These books bear Samuel’s name, but in truth, they are the beginnings of the narrative of the kings of Israel. King Saul, King David. It is as if, before the crown is ever put on someone’s head, God wants us to remember that dynasties don’t always work out the way you want them too. The people, we’ll discover, will be begging for kings. And the grown man who has become priest Samuel will tell them, “you don’t know what you’re asking. This isn’t what you really want.”

And Samuel should know. Because he saw the heartbreak on his mentor Eli’s face whenever Eli thought of his scoundrel sons. Samuel was put in the unenviable position of being everything that Eli hoped and prayed his own children would be.

I think this story is also a reminder to us that while parents do bear all of the hurt and pain that result when their children are scoundrels, it isn’t always the parents fault. It certainly isn’t clear in this text that it is Eli’s fault. Eli was a good priest. He presumably taught his children how to live. He certainly told his children that they should change their evil ways. But they would not listen to the voice of their father.

There are many other similar texts in the Bible, and in our lives, that should be cautionary tales, helping us remember to be careful before assigning blame to parents for their childrens’ sins.

So, think of what it would have been like to be Samuel, growing up in that temple. You see your parents maybe a few times a year, so Eli really functions as your father. But Eli’s sons certainly don’t act like your brothers. You try to serve God faithfully, but you watch Eli’s sons stealing the best part of the offering, interfering in people’s worship. And whenever you get that look on your face, the one that makes your disgust with their behavior clear, they say to you, “sorry son of Ephraim. Too bad you weren’t born a Levite. And don’t go getting any ideas. You’ll never be priest. God has said that only Levites shall serve”.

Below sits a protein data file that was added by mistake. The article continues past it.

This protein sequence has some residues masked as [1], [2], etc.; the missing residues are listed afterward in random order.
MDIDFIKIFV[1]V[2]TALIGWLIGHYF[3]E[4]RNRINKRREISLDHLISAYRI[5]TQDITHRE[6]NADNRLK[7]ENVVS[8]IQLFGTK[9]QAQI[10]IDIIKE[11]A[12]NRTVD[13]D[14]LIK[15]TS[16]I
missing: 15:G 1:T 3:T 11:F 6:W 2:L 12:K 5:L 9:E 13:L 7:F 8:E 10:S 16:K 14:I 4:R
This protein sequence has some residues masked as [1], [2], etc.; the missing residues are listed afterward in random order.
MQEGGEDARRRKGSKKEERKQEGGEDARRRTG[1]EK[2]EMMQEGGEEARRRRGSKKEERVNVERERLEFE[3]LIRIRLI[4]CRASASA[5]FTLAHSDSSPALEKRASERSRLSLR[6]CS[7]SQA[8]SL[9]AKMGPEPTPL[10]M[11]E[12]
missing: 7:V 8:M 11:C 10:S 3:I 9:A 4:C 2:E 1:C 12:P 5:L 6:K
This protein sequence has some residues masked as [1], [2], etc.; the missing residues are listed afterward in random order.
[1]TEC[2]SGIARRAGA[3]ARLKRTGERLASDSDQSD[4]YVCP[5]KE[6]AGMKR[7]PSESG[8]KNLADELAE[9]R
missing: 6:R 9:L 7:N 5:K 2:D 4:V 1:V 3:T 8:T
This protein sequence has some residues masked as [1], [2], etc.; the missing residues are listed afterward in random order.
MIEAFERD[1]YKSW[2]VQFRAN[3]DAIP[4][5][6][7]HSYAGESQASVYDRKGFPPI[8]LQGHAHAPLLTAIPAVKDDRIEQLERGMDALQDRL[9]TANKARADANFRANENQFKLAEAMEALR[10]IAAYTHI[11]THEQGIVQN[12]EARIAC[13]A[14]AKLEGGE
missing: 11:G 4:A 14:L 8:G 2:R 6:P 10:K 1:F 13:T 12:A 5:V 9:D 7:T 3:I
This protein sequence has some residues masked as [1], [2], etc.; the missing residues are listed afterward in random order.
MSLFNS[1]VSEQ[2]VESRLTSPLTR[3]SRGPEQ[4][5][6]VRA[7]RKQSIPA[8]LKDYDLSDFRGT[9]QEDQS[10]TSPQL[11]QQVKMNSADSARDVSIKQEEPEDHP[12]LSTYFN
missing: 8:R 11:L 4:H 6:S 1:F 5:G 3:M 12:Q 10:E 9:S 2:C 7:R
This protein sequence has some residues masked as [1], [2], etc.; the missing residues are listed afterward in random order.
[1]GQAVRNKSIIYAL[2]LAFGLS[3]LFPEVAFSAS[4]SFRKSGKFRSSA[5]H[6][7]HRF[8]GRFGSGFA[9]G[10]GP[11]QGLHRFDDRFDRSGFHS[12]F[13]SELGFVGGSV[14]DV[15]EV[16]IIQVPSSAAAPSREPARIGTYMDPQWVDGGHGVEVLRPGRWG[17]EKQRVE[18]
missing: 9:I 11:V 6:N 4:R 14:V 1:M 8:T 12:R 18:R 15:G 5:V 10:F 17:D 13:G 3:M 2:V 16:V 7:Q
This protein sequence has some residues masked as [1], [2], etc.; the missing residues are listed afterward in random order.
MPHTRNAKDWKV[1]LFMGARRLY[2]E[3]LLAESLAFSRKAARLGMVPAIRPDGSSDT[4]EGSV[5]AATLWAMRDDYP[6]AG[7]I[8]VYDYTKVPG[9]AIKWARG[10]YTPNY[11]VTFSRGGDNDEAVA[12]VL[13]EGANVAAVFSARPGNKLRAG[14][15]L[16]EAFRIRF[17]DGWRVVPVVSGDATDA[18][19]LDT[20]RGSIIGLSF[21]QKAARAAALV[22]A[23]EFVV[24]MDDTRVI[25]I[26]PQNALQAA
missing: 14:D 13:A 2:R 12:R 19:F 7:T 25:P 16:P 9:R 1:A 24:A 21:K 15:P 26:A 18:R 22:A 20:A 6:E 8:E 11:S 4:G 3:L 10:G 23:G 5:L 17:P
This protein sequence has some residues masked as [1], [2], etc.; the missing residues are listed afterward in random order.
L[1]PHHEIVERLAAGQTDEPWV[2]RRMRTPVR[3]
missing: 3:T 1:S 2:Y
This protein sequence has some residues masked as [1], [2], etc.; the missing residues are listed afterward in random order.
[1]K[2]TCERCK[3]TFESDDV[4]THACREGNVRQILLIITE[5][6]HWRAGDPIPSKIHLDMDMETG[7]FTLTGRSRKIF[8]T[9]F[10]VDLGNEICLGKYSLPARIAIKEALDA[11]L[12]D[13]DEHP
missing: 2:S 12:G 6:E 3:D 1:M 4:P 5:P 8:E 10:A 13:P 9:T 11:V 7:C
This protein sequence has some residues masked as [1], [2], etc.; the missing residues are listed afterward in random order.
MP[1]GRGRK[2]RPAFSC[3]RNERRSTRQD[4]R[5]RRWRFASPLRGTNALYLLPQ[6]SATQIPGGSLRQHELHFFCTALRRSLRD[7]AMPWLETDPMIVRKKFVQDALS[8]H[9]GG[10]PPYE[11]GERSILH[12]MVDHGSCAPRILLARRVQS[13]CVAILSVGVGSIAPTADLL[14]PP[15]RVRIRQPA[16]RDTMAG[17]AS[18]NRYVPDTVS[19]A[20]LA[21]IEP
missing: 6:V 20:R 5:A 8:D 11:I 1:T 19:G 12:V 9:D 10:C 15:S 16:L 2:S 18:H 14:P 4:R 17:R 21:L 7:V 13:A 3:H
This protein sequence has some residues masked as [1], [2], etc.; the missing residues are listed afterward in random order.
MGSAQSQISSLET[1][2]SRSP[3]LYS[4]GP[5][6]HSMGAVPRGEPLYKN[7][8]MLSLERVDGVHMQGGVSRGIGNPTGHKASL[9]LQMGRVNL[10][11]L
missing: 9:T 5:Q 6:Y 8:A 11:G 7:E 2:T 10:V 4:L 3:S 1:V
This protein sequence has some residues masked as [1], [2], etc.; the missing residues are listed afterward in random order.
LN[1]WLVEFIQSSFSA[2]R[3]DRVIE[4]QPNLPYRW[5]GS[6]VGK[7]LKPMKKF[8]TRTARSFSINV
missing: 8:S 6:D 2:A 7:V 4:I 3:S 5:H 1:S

Think just how aggravating that would be. Because they are right. They may be scoundrels, but they know their scripture. God DID say that Levites were to be the priests forever. And only Levites. There is no provision in the law for nice Benjaminites to be priests. No allowance for especially faithful Ephraimites to serve.

There it is, right there in the Bible. Only the sons of Aaron will be priests.

Perhaps that is why Eli’s sons acted the way they did. Because humans are not at our best when we think God has endorsed our positions uncritically. Perhaps mistaking God’s favor for their privilege is what leads the sons of Eli to be scoundrels.

But what does God do?

Therefore the LORD the God of Israel declares: ‘I promised that your family and the family of your ancestor should go in and out before me forever’; but now the LORD declares: ‘Far be it from me; for those who honor me I will honor, and those who despise me shall be treated with contempt.’

God is capable of changing God’s own mind.

Even if it has already been written as Scripture.

The problem for us, of course, is to figure out how to tell if God has changed God’s mind.

The people who argue that women shouldn’t be pastors, for instance, are trying to be faithful to God’s word, as they read it. Yet the Presbyterian Church, among others, determined years ago that God is still speaking to the church and that God is calling women and men to all ministries in the church.